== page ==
Future Days is the title of a film made in the summer of 2013 on the Swedish island of Gotland.1 The film depicts a phantasmagoric image of a heaven inhabited by dead artists, representatives of the 20th century neo-avant-garde, bound together by a single attribute: they all, in some fashion, vanished from the art scene or discredited their own role as an artist. One of the protagonists is curator, art critic and theorist Jerzy Ludwiński, who suggested that we are living in a “post-art epoch,” and that new experimental artistic practices require a new name and language. The artists in the film seem incapable of being creative: they are condemned to aimless wandering. To be dead is to be a dark tourist (exploring the city of the dead!), stumbling against the remnants of neo-avant-garde masterpieces built into the landscape, which disintegrate because of their earthly form. In some places the heaven resembles a lumber room for works of art that have attained Assumption.
The artists are deprived of the main drive that had once spurred them onward – the fear of death and oblivion. They come into contact with eternity: it is infinitely barren and stifles the need for creativity of any sort.
Paul Thek2: It seems that during our lives we all – or at least those of us who were artists with religious convictions – believed that the moment of death meant the ultimate encounter. We were all expecting it, but this condition remained unfulfilled. Crossing the boundary of death did not mean understanding the mysteries of the world, the yearning for metaphysics was not quenched; quite the contrary. The film Future Days captures the state of melancholy, excitement, and unfulfillment that accompanies those wandering through the heavenly meadows in search of a solution.
Future Days was filmed on the Swedish island of Gotland, the largest island in the Baltic Sea. Numerous archeological digs have indicated that it has been inhabited since prehistoric times. For centuries it was a Viking settlement. In the Middle Ages Gotland was also famed for being the home base of the ruthless Vitalian Brothers, a merchants’ guild whose members had switched to piracy, hijacking ships they found at sea, plundering port towns, and occupying them with their mercenaries. The Brothers’ battle cry was: “God’s friends and the whole world’s enemies!”
In 1525, invaders from Lübeck (Germany), who had been in conflict with the inhabitants of Gotland for centuries, came to the island and burned down all the city’s churches, apart from the cathedral. The ruins of the burned churches tower gloomily over the city of Visby, the capital of Gotland, to this day. Gotland is the site of ruins, fossils, rocks, and spectacular landscapes. The island is famed for its geological formations, particularly the rauks (rocks)that protrude from the sea. Most of the island is uninhabited.
At present, not much happens on the island. Once a year there is an event called Almedalsveckan, a kind of political festival. All politicians of any repute come to the island to make speeches in various parts of the city of Visba. Gotland is primarily known from a few films by Ingmar Berman – the director lived on the small Gotland Isle of Faro until his dying days. His house is still there, as well as a cinema. The island also served as the backdrop for Andrei Tarkovsky’s final, messianic movie, The Sacrifice, filmed in 1986. The film’s protagonist is the actor and writer Alexander, who realizes that the world is coming to an end, that it will be destroyed by a coming nuclear war. In his prayers he promises God that he will sacrifice everything that is most important to him – his house, his family, his health, his career – if only the world is spared. He burns down his house and is taken to a mental hospital. In Tarkovsky’s films, madness is a way of saving the world and uniting with a higher power.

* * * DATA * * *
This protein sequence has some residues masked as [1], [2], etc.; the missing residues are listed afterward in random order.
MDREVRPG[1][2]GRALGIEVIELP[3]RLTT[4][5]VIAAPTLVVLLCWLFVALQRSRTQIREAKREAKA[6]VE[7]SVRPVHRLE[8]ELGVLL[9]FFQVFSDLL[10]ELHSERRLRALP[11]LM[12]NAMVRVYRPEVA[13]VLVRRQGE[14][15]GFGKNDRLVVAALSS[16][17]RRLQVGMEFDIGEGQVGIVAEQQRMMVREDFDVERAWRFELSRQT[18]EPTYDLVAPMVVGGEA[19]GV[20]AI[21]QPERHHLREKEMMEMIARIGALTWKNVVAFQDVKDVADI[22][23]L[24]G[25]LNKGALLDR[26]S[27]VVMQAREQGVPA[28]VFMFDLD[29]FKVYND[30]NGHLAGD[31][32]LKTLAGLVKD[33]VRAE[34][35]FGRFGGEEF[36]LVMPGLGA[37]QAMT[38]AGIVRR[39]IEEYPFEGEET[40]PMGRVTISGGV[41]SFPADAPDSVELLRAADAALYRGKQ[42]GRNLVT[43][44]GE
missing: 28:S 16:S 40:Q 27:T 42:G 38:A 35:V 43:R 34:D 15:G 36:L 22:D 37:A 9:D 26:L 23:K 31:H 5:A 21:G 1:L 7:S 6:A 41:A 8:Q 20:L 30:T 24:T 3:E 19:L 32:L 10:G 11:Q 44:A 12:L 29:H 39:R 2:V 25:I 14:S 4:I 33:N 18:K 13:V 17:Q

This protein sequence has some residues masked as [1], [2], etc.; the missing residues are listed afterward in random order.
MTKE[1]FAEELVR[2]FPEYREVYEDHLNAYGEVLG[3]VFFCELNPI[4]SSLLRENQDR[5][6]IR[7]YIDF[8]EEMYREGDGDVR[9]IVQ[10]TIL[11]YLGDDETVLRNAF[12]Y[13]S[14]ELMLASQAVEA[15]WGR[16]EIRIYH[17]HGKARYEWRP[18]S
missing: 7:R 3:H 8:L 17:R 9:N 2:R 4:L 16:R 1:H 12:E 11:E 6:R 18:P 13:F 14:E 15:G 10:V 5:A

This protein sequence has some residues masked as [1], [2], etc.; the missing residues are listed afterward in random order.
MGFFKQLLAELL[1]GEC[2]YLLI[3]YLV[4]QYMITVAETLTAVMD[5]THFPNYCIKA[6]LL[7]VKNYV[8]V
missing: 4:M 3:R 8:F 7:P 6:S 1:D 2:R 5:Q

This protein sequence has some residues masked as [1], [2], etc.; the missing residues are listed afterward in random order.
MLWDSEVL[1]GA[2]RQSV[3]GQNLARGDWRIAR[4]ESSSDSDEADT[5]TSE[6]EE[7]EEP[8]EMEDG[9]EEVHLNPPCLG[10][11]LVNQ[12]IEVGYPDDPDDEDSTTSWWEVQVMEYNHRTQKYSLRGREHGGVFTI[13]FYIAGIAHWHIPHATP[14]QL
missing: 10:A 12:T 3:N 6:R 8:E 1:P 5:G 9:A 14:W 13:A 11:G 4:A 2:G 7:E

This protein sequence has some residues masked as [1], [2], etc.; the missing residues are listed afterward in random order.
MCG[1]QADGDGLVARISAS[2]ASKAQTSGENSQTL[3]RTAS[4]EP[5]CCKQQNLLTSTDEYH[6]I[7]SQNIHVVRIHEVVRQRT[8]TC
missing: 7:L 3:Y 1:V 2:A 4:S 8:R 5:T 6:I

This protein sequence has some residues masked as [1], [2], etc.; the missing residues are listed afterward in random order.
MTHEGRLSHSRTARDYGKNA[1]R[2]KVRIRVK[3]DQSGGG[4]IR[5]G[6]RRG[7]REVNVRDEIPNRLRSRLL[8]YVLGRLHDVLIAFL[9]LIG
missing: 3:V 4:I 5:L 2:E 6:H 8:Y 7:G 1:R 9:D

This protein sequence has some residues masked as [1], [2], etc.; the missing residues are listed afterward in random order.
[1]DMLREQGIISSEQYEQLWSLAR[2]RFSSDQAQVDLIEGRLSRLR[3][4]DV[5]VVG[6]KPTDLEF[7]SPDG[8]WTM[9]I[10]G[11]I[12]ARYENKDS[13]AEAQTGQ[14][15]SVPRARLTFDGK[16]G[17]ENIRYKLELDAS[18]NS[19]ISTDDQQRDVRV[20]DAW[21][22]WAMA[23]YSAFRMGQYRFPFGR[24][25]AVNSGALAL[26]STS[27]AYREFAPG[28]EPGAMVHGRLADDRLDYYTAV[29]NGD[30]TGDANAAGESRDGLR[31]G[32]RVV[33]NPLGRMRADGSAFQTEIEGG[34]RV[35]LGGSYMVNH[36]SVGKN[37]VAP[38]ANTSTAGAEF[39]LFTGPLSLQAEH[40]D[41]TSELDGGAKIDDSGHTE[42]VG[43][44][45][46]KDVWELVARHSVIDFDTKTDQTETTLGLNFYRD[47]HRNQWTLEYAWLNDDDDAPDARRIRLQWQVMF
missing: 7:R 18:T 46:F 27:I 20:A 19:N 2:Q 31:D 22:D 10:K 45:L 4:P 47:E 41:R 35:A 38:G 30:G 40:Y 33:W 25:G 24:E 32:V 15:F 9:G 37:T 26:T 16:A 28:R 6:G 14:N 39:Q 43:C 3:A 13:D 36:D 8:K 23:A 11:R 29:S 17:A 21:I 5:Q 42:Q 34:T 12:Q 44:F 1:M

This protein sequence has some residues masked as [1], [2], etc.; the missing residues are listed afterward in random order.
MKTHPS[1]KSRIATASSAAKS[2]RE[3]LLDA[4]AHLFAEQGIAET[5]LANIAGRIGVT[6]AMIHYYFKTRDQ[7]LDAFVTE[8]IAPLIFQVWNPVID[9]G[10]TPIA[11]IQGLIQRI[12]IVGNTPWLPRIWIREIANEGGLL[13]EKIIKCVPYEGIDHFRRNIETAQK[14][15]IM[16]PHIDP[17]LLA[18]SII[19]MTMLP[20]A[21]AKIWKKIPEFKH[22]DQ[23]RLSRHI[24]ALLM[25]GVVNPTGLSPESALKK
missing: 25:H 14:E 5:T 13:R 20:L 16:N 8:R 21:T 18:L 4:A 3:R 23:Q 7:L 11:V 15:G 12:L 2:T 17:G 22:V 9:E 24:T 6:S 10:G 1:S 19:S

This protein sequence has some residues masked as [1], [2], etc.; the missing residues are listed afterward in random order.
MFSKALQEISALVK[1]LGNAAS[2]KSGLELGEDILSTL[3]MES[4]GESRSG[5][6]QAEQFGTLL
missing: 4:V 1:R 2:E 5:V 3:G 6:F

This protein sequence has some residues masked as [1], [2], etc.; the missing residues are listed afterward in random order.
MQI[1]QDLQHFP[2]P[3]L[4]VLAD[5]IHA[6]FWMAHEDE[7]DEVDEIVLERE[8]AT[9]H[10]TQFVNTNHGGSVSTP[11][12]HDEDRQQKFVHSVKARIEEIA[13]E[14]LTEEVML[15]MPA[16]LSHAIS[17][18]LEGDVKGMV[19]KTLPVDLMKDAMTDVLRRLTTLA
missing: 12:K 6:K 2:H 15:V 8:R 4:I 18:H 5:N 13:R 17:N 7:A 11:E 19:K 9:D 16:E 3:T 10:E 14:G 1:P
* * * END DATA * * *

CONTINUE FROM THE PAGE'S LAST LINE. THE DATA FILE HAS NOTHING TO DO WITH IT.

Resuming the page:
The paper and earth trap into which Paul Thek falls, alluding to his many years, even centuries, of heavenly tedium, is based on a work by Avital Geva: The Books in Landscape Experiment, made in 1972. It was recently rediscovered by curators working on the beginnings of land art outside of Western Europe and the USA. Geva worked on the field dividing the Arab village of Messer from the Jewish kibbutz of Metzer, founded by emigrants from Argentina. He dumped used books into the ground for several months. The books were donated by members of Ein Shemer, the kibbutz to which he belonged. In a short stretch of time mounds of books were created in various places; they were passed by the inhabitants of both villages every day on their way to work or visiting one another (the residents of the two societies maintained very good relations until 2002, when an armed Palestinian entered Metzer and killed several people). The inhabitants dug through the books and took some home, or scattered them about. The books spread chaotically throughout the area, blown about by the wind, absorbing moisture at night and baking in the sun during the day.
This was one of Geva’s last art projects: shortly thereafter he devoted himself to building The Greenhouse – an educational and agricultural experiment that continues to this day. The artist’s greenhouse represented Israel at the Art Biennale in Venice in 1993; he grew herbs and vegetables in the national pavilion with a group of Israeli-Palestinian youths. Yoko Ono visited the pavilion and complemented Geva’s cucumbers as perfect and delicious works of art.
Several accounts of the art of the 1970s distort the description of The Books in Landscape Experiment: Geva is said to have buried the books deep under the ground between the kibbutz and the Arab village, creating an “invisible underground library.” This is probably the result of a conflation of two projects created by Israeli artists at the same time and place. Geva conducted his “behavioral experiment” by scattering books, while an artist who collaborated with him at the time, Micha Ullman, initiated the exchange of a cubic meter of earth between Mezter and Messer. This is the price to be paid by artists who attempted to loosen their ties to institutions and the market: doing so involves either subjecting oneself to fickle memory (who can remember the difference between Messer and Metzer?) or reducing one's work to an intellectual rumor that will circulate and mutate amongst a closed circle of scholars and aficionados of ephemeral art.